People v. Elliston

508 P.2d 379 (1973) | Cited 30 times | Supreme Court of Colorado | March 19, 1973

The defendant was convicted of the offenses of unnatural carnal copulation and statutory rape. The prosecuting witness -- a twelve-year-old girl at the time of trial -- testified as to the acts which occurred a year and a half previously and which constituted the basis of the charges. A doctor testified that he had examined the prosecuting witness and found her condition to be consistent with a finding that she had engaged in sexual intercourse numerous times. The defendant denied the charges and introduced the testimony of several alibi witnesses. We affirm.


The defendant argues that the jury deliberations were

of so short a duration that the jury could not have properly reflected on the evidence or considered the instructions. The defendant states that the jury deliberated less than forty-five minutes. This does not warrant the granting of a new trial. Sepulveda v. People, 146 Colo. 385, 361 P.2d 625 (1961), cert. denied, 368 U.S. 882, 82 S.Ct. 134, 7 L.Ed.2d 82 (1961), and State v. Burrell, 106 Ariz. 100, 471 P.2d 712 (1970). See State v. Lee, 201 Kan. 177, 440 P.2d 562 (1968).


The defendant contends that the trial court erred in admitting evidence relating to other incidents of a similar nature between the defendant and the prosecuting witness, which occurred prior in time to the acts with which the defendant was charged. This evidence consisted of a few brief statements by the prosecuting witness in response to questions by both the prosecutor and the defense counsel. The gist of the testimony was simply that similar incidents had occurred prior in time to the date of the specific acts in question. The court gave an oral cautionary instruction to the jury on the limited relevance of similar act testimony at the conclusion of the prosecuting witness' testimony, and a similar written instruction when the case was submitted to the jury. We find no reversible error. Godfrey v. People, 168 Colo. 299, 451 P.2d 291 (1969); Hood v. People, 130 Colo. 531, 277 P.2d 223 (1954); and Shier v. People, 116 Colo. 353, 181 P.2d 366 (1947).


The defendant next argues that the evidence was insufficient as a matter of law to sustain the guilty verdicts. He also states that the entire testimony of the prosecuting witness should have been rejected because it was totally unsubstantiated and was so inconsistent as to be unworthy of belief.

Upon review of the entire record, we find no merit in the defendant's argument that the witness' testimony was so inconsistent as to be unworthy of belief. The testimony of the prosecuting witness, if believed by the jury, was sufficient

to establish the elements of the crimes with which the defendant was charged. See Land v. People, 171 Colo. 114, 465 P.2d 124 (1970). The following statement from Godfrey, Jr. v. People, supra, is in point:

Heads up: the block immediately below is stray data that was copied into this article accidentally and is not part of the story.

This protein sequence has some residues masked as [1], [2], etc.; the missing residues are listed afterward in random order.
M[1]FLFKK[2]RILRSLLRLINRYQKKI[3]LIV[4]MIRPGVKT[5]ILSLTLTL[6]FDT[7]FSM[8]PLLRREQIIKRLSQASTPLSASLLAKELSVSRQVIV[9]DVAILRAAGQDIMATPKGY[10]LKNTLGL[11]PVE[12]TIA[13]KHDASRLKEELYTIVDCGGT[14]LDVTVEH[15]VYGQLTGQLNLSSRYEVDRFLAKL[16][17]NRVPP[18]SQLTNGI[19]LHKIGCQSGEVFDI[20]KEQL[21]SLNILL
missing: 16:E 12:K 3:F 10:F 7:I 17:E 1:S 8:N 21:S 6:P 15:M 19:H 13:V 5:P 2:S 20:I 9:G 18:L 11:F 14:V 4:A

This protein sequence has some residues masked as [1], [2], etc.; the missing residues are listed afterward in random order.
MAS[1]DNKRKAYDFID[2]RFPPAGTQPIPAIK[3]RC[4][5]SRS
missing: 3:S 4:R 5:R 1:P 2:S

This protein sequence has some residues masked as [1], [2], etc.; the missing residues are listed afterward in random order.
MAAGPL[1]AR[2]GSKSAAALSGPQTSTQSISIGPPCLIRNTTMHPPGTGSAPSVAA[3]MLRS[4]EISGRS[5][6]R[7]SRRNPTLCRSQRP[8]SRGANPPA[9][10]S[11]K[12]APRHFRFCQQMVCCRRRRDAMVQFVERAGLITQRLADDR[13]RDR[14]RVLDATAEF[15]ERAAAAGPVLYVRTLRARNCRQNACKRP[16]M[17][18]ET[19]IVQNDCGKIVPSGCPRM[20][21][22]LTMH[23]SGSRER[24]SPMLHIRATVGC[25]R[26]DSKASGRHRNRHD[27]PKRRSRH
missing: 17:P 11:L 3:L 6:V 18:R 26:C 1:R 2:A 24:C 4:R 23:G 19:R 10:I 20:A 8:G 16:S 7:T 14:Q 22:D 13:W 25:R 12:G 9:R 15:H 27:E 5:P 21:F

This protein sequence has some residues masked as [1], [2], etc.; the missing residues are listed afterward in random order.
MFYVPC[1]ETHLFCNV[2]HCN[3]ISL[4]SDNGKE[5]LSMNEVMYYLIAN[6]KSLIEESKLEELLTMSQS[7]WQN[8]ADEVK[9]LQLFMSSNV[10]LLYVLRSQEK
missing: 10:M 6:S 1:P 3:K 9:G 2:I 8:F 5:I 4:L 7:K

"This court cannot invade the province of the jury by making a re-determination on conflicting evidence. Duran v. People, 162 Colo. 419, 427 P.2d 318, Neighbors v. People, 161 Colo. 587, 423 P.2d 838, Balltrip v. People, 157 Colo. 108, 401 P.2d 259. The jury having apparently believed the testimony of the prosecuting witness, and disbelieved both the defendant's direct denial and the 'alibi' testimony, we, as a reviewing court, are not at liberty to usurp the jury's function."

Additionally, the testimony of the doctor lent some corroboration to the witness' testimony.


The defendant urges that the trial court erred in failing to enter a judgment of acquittal on the basis of allegedly prejudicial statements made by the deputy district attorney in his closing argument to the jury. Assuming for the moment that the statements were prejudicial, the proper remedy would be the granting of a motion for mistrial rather than acquittal. Since defendant made a motion for mistrial, we will consider whether there was reversible error in denying it.

The granting or denial of a motion for a mistrial is within the sound discretion of the trial judge. In Maes v. District Court, 180 Colo. 169, 503 P.2d 621 (1972), we recently reaffirmed the standards to be applied by trial judges when deciding whether such a motion should be granted. The trial court's determination will not be disturbed on review unless it is apparent that the court abused its discretion. Barriner v. District Court, 174 Colo. 447, 484 P.2d 774 (1971); Falgout v. People, 170 Colo. 32, 459 P.2d 572 (1969); and Maisel v. People, 166 Colo. 161, 442 P.2d 399 (1968). As stated in Falgout v. People, supra, this standard of review is founded on the principle that the trial court is in a better position than the appellate court to evaluate the effect

of any alleged irregularity upon the jury's determination.

The deputy district attorney made four comments during his argument to the jury to which defense counsel objected. The first comment was in regard to an offense report prepared by the police officer who responded to a call from the prosecuting witness' mother. The report was not admitted into evidence at trial. The deputy district attorney stated that the report referred to numerous offenses other than the ones on which the defendant stood accused. The defense counsel objected and the trial court sustained the objection and ordered the deputy not to refer to the offense report.

It came as no surprise to the jury that the prosecuting witness accused the defendant of several incidents similar to those with which he was charged, since she had so testified at trial. The offense report referred to by the deputy was simply that same accusation, made to a police officer. Although the remark of the deputy was not proper, we cannot hold that, under the circumstances, it was so prejudicial as to warrant the granting of a mistrial.